Take a good look at this picture:
That’s me, second from the left, circa 2010 or something.
Look at that smile. Look at the situation: covered in cute girls, surrounded by friends, having a jolly old time.
It’s probably hard to believe that this picture was taken during the worst days of my life.
Allow me to point out some clues that you would have overlooked…
That smile plastered on my face is significantly propped up by the MDMA (ecstasy) tab I had recently swallowed, plus a dozen or so beers and some weed. This was normal weekend (and occasionally weekday) behaviour.
The yellow staining on my teeth is a result of heavy smoking and frequent sugar bingeing.
The weird little goatee was shaved just so, to try give the appearance of a firmer jawline and to add a bit of rockstar edge to my otherwise potato-ish face.
I’m wearing a partially hidden necklace (you can’t see the guitar-pick pendant hanging from it). This was deliberately worn to provoke a reaction of, “Oh wow, are you in a band?” – a desperate and transparent ploy for attention and validation.
My t-shirt a picture of a pistol on it and a quote saying “Nothing says goodbye like a bullet”. Again, deliberately and carefully selected to show what a badass I supposedly was.
The girls cuddling me are platonic friends, but back then I’d happily allow people to believe that I was some sort of player who had girls crawling all over him… even though I was desperately single and striking out with women every week.
Look at the picture again.
You are looking at the face of a lost, miserable, lonely, chronically anxious 20-something man who is starting to seriously doubt there’s any chance of him actually enjoying life.
Around the time this picture was taken, I was deep in the thick of Nice Guy Syndrome.
As a “performer” type of Nice Guy (an extrovert who puts on a show to make people like him), everything about me was carefully crafted to get the most positive reactions possible from the largest number of people.
I had been bullshitting for so long at this point that it actually felt real. I had long ago lost any sight of my true identity or sense of core values. I didn’t even know what I really liked or wanted from life. I just did what I thought everyone would approve of and desperately hoped it would somehow result in some kind of enjoyment of life.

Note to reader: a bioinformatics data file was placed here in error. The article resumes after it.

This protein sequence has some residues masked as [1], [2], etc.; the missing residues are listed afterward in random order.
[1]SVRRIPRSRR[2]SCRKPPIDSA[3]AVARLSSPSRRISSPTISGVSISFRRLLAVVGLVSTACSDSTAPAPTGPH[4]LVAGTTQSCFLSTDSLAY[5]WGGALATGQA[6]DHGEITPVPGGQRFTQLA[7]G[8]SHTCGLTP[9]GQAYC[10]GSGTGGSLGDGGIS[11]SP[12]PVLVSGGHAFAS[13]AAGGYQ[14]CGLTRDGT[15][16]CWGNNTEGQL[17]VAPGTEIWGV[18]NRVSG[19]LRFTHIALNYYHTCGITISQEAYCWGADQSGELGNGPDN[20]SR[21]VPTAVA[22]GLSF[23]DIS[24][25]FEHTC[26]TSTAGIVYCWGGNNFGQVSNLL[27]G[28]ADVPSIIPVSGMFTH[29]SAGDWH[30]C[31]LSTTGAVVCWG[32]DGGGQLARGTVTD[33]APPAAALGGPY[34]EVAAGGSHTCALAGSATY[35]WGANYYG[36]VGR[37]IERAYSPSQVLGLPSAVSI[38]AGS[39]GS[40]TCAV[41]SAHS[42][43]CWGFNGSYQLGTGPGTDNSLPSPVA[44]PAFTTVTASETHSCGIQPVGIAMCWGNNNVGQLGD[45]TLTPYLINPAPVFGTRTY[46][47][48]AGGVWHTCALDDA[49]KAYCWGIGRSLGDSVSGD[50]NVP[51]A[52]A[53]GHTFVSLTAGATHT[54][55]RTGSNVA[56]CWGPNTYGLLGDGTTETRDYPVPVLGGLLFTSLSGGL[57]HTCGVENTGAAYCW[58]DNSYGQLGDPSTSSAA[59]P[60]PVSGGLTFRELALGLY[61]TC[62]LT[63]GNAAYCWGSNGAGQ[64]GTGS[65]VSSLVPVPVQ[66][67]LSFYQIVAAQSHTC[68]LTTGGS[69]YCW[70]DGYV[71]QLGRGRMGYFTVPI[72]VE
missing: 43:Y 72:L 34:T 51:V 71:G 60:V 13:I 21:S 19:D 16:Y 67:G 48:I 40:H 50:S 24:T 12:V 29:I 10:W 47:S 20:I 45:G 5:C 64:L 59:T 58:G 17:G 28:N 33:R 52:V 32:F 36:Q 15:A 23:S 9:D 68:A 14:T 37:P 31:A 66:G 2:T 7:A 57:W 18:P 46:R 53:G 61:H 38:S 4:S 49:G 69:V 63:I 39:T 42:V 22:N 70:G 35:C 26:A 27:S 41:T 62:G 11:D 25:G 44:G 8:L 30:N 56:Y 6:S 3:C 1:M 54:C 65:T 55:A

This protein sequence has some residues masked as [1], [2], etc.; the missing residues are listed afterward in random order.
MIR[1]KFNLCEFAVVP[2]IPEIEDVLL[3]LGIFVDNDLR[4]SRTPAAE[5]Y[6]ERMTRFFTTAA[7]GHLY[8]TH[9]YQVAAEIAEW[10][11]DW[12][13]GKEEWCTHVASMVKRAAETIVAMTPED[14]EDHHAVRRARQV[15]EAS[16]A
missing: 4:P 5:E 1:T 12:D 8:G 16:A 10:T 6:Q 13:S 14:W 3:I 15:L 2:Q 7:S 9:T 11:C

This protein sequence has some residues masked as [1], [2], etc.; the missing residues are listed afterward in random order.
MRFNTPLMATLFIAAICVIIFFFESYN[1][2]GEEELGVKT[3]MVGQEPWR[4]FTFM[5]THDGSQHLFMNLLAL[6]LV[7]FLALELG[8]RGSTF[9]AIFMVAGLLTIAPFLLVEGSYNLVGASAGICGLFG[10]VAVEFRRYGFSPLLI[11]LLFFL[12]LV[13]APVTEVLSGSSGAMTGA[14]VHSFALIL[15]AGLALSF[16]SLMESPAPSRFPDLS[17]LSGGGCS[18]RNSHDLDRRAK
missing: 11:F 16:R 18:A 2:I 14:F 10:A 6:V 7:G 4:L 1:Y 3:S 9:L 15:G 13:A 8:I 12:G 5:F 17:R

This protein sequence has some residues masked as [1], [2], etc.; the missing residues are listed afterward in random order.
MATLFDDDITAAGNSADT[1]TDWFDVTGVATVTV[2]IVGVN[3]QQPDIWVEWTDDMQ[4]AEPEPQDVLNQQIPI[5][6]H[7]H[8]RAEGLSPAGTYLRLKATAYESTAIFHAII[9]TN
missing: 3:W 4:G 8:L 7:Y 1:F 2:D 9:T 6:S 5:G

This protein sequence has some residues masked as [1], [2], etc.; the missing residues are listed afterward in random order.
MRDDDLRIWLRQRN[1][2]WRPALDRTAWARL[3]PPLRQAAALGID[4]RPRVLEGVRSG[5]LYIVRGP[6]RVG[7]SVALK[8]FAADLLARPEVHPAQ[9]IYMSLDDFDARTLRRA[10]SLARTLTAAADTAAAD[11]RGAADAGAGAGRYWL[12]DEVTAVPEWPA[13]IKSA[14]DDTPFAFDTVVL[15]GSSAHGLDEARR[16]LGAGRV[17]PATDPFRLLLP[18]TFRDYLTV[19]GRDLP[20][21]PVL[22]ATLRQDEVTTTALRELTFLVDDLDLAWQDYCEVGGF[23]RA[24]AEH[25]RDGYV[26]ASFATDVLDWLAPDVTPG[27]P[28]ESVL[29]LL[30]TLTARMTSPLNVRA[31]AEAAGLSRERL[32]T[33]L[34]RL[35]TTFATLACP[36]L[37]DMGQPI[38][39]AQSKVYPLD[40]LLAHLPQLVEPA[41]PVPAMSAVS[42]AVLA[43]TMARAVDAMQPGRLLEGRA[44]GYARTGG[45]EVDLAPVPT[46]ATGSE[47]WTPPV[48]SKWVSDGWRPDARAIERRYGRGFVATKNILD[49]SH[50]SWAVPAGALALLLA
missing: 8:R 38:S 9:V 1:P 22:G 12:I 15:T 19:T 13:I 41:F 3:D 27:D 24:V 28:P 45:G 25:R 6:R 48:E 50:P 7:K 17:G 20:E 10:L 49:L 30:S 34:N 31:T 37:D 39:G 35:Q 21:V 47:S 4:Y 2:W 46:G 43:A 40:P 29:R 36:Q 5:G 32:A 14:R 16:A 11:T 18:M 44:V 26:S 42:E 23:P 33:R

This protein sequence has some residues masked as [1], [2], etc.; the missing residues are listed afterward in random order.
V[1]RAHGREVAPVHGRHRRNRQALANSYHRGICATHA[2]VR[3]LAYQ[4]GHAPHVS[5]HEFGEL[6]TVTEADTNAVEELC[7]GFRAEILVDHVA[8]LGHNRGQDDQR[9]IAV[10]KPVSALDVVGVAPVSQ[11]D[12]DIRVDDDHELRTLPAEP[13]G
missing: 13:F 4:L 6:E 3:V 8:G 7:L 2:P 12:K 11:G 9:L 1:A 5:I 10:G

Most of the pictures you see on social media like this one are total horseshit. If you look closely, you’ll see the details that question the truth of the happiness beaming out.
I mean, why would someone post something like this if not for validation and approval from others?
I see you.
I know you’re not as happy as you’d like people to believe. In fact, for most of you, I know it’s actually pretty bad right now.
When you post pictures like this, or brag about your new promotion, or show up at the gym with all the latest gear on, I know what you’re doing.
You’re trying your best to convince yourself that you are on the right path.
You’re trying to ignore the nagging voices in your head that scream and rant about how pointless everything feels, or how you’ve made some kind of mistake with your life’s direction, or how you’re just never good enough, or how people wouldn’t like you if they really knew what you were like on the inside.
So you put on a smile and post your happy pictures and keep conversations to positive and pleasing topics, hoping to get through another day without falling prey to the suspicion that your life is just for show, and that you don’t really know what you’re doing.
It doesn’t have to be this way.
I’m no longer that guy in the picture.
He is DEAD.
It’s taken me many years of brutal self-analysis, humble and confused learning, extremely uncomfortable and often humiliating actions, and plenty of “bad” results.